Transaction Malleability Explained

Now that SegWit has been activated and the way for innovation has been paved, there has been an improvement under the hood that solves the problem of ‘transaction malleability’. This article will discuss the problem of transaction malleability and why solving it is of great importance.

What is Transaction Malleability?

To understand transaction malleability, it is important that Bitcoin is viewed as a global ledger where transactions serve as bank checks. This analogy is explained in a previous article.

A transaction hash, with which a transaction can be identified, can be seen as a fingerprint. This hash is therefore unique for each transaction. If something changes in a transaction, this fingerprint will also change, because the transaction is no longer the same as before.

Where bank checks must be signed with a signature, bitcoin transactions must be signed with a digital signature. Like a signature of the human hand, a digital signature can also show minimal deviations when it is typeset, after which it is still considered valid.

Because the aforementioned transaction hash contains all the data of a transaction, it also changes if the signature changes. Any signature changes can only happen when they have been sent over the network, but not yet confirmed in a block. Once confirmed, the transaction is established, and the attached signature of that transaction is considered to be the correct one.

Since the signature and hash have not yet been determined until that confirmation, it is possible to make changes to the signature after the transaction has been sent, which will then also change the hash.

This can be compared to replacing a signature on a check. The amount and other information remains the same, only a different signature is added. Subsequently, the hash will also change, as it is a fingerprint of both the amount, the information and the signature. Because this fingerprint is used to check the correctness of all subsequent transactions, and the entire blockchain builds on this, changing this fingerprint is not desirable. If it turns out afterwards that a transaction halfway through the list was incorrect (an incorrect hash because the signature was changed later), the following transactions will also be invalid because they were based on the hash of the transaction that was changed afterwards.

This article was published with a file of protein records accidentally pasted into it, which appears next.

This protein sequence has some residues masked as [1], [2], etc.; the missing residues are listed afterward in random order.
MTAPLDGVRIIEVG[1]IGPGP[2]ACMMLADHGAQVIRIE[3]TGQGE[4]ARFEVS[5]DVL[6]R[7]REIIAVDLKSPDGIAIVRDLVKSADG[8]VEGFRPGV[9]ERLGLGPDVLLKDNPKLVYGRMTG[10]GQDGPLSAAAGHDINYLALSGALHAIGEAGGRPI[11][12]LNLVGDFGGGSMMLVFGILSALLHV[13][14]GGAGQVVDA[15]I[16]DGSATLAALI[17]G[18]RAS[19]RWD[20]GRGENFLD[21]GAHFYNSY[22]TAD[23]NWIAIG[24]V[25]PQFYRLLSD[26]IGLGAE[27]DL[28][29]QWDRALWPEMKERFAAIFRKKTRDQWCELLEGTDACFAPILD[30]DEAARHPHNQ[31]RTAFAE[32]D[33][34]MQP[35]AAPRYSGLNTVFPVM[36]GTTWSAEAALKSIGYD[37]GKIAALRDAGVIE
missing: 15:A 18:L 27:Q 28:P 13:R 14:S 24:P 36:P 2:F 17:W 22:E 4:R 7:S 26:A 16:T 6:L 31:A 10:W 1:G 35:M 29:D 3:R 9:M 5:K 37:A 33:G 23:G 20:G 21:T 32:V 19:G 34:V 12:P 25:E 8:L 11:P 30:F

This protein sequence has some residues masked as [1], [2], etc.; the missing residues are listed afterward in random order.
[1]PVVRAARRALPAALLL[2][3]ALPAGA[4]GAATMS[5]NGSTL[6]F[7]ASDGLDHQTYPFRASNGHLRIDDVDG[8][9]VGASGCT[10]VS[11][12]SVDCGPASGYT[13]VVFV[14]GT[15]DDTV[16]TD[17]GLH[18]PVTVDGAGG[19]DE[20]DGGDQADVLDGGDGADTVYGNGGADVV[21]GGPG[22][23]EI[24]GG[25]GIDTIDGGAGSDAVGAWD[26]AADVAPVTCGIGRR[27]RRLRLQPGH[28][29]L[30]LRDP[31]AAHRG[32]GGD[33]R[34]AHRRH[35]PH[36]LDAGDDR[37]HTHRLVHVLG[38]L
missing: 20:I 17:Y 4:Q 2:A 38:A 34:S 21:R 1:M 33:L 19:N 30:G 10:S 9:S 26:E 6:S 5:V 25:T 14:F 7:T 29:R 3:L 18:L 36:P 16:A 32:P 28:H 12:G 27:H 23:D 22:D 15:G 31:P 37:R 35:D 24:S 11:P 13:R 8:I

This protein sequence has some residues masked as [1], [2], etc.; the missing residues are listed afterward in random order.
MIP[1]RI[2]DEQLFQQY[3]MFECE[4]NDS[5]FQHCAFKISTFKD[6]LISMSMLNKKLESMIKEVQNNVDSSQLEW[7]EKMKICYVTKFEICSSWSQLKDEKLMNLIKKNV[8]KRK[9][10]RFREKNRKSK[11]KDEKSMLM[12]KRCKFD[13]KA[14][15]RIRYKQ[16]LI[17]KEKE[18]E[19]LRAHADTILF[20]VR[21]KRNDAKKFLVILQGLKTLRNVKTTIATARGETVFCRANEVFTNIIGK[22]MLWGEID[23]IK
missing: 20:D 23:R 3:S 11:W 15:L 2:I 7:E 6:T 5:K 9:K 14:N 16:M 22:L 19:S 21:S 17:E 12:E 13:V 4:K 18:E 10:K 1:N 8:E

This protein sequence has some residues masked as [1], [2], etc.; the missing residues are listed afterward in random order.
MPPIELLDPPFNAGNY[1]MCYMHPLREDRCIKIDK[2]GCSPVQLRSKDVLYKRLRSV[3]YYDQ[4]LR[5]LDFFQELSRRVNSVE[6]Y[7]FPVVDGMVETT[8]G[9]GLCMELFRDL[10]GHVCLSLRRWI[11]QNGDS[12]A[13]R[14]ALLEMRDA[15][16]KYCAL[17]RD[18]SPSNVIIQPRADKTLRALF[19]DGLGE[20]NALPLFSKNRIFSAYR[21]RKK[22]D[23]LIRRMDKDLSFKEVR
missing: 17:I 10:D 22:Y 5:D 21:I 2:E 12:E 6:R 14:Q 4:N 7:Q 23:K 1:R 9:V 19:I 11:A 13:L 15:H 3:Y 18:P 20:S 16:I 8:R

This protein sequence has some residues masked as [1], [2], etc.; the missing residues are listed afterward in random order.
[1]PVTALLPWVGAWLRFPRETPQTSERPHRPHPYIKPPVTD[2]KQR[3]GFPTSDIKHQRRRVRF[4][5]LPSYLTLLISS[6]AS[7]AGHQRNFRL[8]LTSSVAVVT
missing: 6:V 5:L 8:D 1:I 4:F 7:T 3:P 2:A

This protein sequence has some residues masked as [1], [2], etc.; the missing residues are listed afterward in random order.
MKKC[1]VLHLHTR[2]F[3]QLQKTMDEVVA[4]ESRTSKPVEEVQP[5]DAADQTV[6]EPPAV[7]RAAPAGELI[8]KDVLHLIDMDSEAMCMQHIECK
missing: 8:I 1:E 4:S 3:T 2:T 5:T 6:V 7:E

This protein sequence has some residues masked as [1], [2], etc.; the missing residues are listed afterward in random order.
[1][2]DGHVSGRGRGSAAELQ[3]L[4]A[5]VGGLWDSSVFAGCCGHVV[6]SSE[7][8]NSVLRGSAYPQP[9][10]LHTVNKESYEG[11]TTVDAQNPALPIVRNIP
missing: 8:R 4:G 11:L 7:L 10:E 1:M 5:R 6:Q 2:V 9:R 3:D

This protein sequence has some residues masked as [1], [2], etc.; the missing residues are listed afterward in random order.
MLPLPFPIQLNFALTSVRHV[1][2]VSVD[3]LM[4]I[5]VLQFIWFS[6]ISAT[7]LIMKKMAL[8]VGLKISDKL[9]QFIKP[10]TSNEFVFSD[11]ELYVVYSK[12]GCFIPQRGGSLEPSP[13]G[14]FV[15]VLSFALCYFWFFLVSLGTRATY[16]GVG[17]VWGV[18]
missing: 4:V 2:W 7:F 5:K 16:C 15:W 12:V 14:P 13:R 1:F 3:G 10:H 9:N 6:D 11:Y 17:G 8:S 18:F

SegWit and transaction malleability

Changing the signature of transactions therefore results in a changed transaction hash, which means that subsequent transactions will not be valid either. With SegWit transactions, the validity of transactions is no longer based on the signature. This means that even if the signature of a transaction changes, the hash remains the same and subsequent transactions are also valid. After all, all new transactions are still based on the fingerprint of the previous transaction.

It’s not that the signatures are now superfluous; these are still being checked. However, they are no longer used to generate the fingerprint that makes a transaction identifiable.

This article was written based on articles published by Jimmy Song. Jimmy Song is a Bitcoin developer, entrepreneur and former developer for bitcoinwallet Armory. In his Bitcoin Tech Talk series, he lets the reader watch the developments surrounding the technical aspects of Bitcoin.

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